Remote legacy coderetreat

A few weeks ago I had the amazing opportunity to facilitate several in-company legacy coderetreats for one of our clients together with the software craftsperson exatraordinair Koen Metsu. I still believe this is an extremely powerful training format to help people to get into practising babystep refactoring and test automation. 

One of the sessions was with 18 people of which none were physically close to us. We are talking about people in India, Hong kong and the Netherlands. We are hardly ever shy to take on a challenge so we choose to go for it. We got our Sococo platform up and running, prepared the virtual instead of physical locations for pairs, we prepared the storyline, codebase and off we went.

The start was a bit difficult, people were not used to the sococo environment, the concept of a legacy coderetreat and frankly not used to us (Koen and I are an acquired taste - we know). We had way less technica difficulties than expected to be honest. We were afraid of bad audio, video, screen sharing and connection loss. We really did not have any real trouble with that.

We used one virtual room to present the intro, all session constraints and concepts to take into account. We used another virtual room, just like we would do physically, to run the debriefings. And we had “smaller” virtual rooms for each pair to work in so we could enter each room separately and virtually “watch over their shoulder”. Just like we would normally do. It worked out pretty well, but we ran into our biggest learning experience of that day rather fast: if a pair is physically sitting together remotely, they have only one headset! We never thought about this upfront but that was one of our biggest takeaways.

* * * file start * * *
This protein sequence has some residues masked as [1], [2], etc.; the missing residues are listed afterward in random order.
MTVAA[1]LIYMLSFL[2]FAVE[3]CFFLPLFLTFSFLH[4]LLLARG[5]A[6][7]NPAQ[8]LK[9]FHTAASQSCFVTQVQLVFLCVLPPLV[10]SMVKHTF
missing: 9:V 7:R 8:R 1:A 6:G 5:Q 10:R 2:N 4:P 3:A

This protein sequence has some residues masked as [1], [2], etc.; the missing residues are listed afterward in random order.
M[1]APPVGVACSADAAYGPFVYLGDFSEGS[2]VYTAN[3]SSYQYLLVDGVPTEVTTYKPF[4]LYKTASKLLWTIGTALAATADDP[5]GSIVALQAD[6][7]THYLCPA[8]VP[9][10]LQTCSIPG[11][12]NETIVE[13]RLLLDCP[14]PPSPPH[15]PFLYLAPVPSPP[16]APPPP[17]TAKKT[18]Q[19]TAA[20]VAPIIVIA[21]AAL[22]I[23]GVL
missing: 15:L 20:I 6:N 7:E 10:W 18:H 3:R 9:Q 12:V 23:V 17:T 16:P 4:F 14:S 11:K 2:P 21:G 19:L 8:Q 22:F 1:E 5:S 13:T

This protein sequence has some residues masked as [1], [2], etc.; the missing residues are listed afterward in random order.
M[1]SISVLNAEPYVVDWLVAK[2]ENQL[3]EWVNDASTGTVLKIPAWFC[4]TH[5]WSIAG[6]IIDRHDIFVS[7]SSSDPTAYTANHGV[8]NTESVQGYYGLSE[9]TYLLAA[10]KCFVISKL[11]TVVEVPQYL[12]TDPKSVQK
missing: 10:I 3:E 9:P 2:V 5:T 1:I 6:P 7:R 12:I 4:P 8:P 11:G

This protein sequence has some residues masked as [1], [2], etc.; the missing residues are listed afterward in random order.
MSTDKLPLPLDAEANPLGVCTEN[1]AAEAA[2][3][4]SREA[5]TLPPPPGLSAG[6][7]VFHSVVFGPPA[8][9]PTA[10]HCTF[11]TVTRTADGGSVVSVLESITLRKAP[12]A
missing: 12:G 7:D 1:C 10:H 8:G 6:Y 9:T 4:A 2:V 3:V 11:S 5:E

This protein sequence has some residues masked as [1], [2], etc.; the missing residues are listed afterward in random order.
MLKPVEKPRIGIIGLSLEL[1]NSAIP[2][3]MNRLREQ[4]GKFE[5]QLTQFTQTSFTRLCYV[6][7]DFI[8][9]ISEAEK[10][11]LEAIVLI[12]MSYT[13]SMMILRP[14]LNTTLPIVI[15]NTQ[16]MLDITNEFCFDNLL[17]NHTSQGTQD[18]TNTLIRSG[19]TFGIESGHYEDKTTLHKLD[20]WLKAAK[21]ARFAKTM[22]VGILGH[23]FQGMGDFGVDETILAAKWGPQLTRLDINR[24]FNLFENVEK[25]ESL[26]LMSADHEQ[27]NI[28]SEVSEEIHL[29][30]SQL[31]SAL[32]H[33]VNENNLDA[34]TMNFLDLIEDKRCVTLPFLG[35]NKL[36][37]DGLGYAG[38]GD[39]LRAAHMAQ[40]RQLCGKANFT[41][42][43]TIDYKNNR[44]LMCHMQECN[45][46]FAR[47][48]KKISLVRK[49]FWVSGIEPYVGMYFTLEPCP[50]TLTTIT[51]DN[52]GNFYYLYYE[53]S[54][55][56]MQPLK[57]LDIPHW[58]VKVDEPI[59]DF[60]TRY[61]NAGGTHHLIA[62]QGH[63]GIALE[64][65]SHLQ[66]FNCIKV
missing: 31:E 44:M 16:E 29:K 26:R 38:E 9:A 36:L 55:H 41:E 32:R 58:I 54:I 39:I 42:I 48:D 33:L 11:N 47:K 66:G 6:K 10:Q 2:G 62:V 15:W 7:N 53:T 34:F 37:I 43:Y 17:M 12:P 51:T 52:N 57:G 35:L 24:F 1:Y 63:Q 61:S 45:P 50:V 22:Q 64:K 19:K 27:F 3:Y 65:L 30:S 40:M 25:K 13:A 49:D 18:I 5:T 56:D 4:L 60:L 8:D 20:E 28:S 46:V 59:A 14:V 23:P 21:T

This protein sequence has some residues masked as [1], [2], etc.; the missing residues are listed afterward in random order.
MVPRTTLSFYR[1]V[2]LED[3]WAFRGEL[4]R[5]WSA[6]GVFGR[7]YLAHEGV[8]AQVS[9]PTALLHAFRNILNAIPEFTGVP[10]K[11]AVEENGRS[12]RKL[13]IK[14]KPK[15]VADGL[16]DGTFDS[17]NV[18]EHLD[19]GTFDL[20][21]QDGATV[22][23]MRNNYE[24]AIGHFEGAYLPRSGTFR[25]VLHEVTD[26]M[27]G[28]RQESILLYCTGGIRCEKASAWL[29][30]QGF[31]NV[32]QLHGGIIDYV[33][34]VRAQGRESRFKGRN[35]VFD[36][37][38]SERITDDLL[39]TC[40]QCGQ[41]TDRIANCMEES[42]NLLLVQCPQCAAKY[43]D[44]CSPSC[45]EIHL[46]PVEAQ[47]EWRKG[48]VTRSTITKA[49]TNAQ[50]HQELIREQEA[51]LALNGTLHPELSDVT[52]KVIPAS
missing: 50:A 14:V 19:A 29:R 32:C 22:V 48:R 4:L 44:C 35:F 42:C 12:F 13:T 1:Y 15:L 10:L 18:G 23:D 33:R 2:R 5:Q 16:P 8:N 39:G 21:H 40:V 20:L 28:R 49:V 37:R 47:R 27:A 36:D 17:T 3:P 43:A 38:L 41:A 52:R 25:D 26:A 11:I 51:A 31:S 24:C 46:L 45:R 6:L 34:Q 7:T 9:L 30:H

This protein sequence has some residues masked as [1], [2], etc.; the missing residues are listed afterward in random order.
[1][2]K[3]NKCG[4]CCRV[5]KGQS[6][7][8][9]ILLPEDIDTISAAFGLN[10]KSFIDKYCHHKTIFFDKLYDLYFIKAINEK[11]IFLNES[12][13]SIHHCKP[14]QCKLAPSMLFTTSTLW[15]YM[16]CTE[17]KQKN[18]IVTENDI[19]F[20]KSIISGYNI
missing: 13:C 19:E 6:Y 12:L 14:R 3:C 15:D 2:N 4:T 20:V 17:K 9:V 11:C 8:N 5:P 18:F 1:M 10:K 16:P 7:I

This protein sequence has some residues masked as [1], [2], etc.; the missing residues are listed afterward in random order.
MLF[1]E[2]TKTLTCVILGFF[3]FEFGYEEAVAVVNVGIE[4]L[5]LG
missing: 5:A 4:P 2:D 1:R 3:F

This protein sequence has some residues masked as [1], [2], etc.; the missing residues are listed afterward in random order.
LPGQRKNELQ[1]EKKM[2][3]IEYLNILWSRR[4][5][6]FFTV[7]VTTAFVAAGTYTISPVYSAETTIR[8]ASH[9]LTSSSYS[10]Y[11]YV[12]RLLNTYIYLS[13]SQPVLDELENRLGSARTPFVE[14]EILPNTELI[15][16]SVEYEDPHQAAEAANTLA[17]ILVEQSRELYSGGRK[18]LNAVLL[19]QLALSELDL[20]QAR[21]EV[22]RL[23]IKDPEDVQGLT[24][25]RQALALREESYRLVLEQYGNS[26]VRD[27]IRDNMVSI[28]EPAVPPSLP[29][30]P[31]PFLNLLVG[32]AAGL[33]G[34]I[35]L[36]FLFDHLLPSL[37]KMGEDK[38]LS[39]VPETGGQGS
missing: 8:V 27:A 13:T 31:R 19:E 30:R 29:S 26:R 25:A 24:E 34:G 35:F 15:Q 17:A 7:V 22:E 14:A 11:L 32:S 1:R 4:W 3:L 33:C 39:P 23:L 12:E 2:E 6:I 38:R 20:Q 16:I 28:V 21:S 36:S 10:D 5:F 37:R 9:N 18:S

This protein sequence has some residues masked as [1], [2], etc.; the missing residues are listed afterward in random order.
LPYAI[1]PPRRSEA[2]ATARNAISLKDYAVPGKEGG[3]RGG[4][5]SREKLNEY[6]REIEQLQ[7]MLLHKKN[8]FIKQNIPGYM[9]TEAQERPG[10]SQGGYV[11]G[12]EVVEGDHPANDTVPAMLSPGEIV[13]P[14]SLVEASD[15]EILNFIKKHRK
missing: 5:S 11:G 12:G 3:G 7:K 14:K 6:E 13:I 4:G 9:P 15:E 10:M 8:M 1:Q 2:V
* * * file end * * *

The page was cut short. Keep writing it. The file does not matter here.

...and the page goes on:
Another struggle was to remind pairs everytime in the morning that they should enable their screen sharing because otherwise we can not look over their shoulder. That took a few rounds to integrate and then worked beautifully. The smoothness of switching from one room to the other, from one screenshare and audio to the other was extremely close to real life. A big congrats to the people of sococo for making that possible.

Overall we were really happy about the experience and are looking forward to other experiments like this. If you want us to facilitate one for you, don’t hesitate to drop me a message. Another big thanks to Koen for joining forces for this one and providing me with the pictures for this blogpost as well.

Biggest takeaways:

- get an adapter or something so that both people have an audio connection or ask people to collaborate remotely as well

- ask participants to get to know the tool a little bit upfront, this worked miracles for us

- don’t expect the same level of interaction as with a physical session but try to mimic this as much as possible

- give people an opportunity to make it clear that they are “out” for a while. Normally you would see that in the room, that needs to be visible in the virtual room as well

- we need to ask sococo for more information about temporary “external” licenses for these kinds of workshops

Any thoughts or questions, drop them in the comments below